European leaders and policy-makers were confounded, like so many Americans, by Donald Trump’s election as the 45th president of the United States. As so many others, they are now scrambling to make sense of the consequences. So what will it likely mean?
A Trump presidency will lead to profound changes in America’s engagement with the world. At its base, it will represent a transition back from the highly internationalized and engaged America that we have known since the beginning of the 20th century.
This should, in fact, come as no great surprise to Europe. This transition is exactly what America has been speaking of for decades now – the desire to step back from being the world’s policeman. The translation of this sentiment into fact has also been an underlying trend during the Obama administration.
However, it will without question be different than it was under President Barack Obama. It is likely to take a different hue and accelerate at a far quicker pace.
Trump has said bluntly that America’s allies are not pulling their weight and that under his leadership they will have to start doing so if they want American support. That differs little from the position (stated rather more politely) of the last four US defence secretaries – Robert Gates, Leon Panetta, Chuck Hegel and Ashton Carter. But unlike them, Trump expects quick action from allies in response.
So this may not be news. But there is another, more profound consequence that will now underlie this trend, one that is far more damaging. This election has fundamentally and perhaps irreparably damaged America’s soft power. The appeal of American (and Western) democracy has been greatly weakened. The Western ideal no longer holds the same glow.
With Europe distracted by Brexit and its own internal concerns, and the US led by Trump, Western leadership is now absent. The consequences of this will be grave for Europe and the US. The institutions that have provided the basis for the current global architecture will be diminished, and the norms that many have relied upon have been cast in doubt. Others, notably China and Russia, will take advantage of this (as they have already been doing).
It is in this highly uncertain and unstable environment that Trump will insert his foreign policy objectives.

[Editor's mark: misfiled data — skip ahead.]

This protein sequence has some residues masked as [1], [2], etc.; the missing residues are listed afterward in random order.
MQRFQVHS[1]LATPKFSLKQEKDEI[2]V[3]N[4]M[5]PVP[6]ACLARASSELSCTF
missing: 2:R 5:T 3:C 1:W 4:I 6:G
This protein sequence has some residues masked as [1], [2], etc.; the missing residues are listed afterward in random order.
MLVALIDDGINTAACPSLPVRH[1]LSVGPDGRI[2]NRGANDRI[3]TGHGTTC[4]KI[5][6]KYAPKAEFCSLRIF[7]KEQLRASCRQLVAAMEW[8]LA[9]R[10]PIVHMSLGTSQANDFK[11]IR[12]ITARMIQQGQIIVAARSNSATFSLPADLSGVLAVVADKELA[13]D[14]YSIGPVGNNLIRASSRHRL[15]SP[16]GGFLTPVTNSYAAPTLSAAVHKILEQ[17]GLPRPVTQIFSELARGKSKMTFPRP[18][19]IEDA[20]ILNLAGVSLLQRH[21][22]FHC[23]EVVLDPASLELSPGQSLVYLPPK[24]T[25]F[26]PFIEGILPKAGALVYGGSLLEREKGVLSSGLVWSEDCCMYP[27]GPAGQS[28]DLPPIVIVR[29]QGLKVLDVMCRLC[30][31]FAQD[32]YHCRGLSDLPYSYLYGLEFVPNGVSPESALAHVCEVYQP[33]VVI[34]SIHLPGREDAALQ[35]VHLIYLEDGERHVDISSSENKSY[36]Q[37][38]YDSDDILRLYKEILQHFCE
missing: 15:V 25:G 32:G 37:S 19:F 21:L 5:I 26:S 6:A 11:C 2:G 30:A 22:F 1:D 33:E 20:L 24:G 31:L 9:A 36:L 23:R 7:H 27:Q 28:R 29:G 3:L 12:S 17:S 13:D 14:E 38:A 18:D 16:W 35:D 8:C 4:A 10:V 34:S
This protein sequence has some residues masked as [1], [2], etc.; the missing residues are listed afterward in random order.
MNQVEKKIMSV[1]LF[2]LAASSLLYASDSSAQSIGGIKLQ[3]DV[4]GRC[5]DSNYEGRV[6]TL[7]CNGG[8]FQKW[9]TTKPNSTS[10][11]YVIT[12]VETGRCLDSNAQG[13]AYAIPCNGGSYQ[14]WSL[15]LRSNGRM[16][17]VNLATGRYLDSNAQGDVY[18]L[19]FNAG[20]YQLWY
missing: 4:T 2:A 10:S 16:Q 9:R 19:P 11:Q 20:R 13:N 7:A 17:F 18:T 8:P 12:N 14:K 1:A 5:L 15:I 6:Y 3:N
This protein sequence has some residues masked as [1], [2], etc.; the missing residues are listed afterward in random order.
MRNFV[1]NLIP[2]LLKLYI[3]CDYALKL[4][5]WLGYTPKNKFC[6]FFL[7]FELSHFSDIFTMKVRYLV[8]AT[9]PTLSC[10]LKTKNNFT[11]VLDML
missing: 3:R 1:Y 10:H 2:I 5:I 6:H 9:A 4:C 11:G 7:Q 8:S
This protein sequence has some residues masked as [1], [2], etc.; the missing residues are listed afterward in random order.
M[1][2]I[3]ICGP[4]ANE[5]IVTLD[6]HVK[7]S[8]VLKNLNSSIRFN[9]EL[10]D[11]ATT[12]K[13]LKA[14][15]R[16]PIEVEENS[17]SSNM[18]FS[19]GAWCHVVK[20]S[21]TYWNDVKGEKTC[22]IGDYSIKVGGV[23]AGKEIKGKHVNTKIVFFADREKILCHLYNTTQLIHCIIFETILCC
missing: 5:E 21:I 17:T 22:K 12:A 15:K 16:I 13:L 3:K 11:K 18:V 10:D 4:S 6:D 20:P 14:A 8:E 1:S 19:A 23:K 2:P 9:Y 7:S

It is worth noting that his foreign policy positions are very unclear. Few candidates for president actually speak honestly and candidly about their foreign (and domestic) policy objectives; they swing to the extremes in the primaries, move more toward the middle during the election itself, and then, upon gaining office, discover that the facts are not what they had thought: Governing is far more difficult, and compromises must be made.
Thus, some of Trump’s more extreme positions, such as pulling out of NATO, can likely be put aside.
There are, however, some positions we can take seriously. TTIP will not progress during his tenure (although a trade agreement with the UK could), and Trump could presage a global move toward greater protectionism, with significant global consequences. US-Russia relations could well undergo the long anticipated ‘reset’, where Trump could well sacrifice things for which he has little interest (Crimea, for example) for the chance to announce he’s ‘made a great deal’. And Obama’s positive environmental agenda will be quickly reversed.
Still, the greatest fears of many around the world are unlikely to become reality. Trump will be constrained by his bureaucracy, by the judiciary, by Congress (there is little consensus today among Republicans, and the current conciliatory tone is unlikely to last) and finally by his cabinet (who will have far more experience governing than he does).
The world today is a more dangerous place. Trump’s enthusiasm for unpredictability will make it worse. But the steps required to mitigate the worst are clear (albeit difficult): Europe will need to step forward, to take more leadership, and to bear more burdens.
This article was originally published by Berlin Policy Journal.
Xenia Wickett, Head, US and the Americas Programme; Dean, The Queen Elizabeth II Academy for Leadership in International Affairs.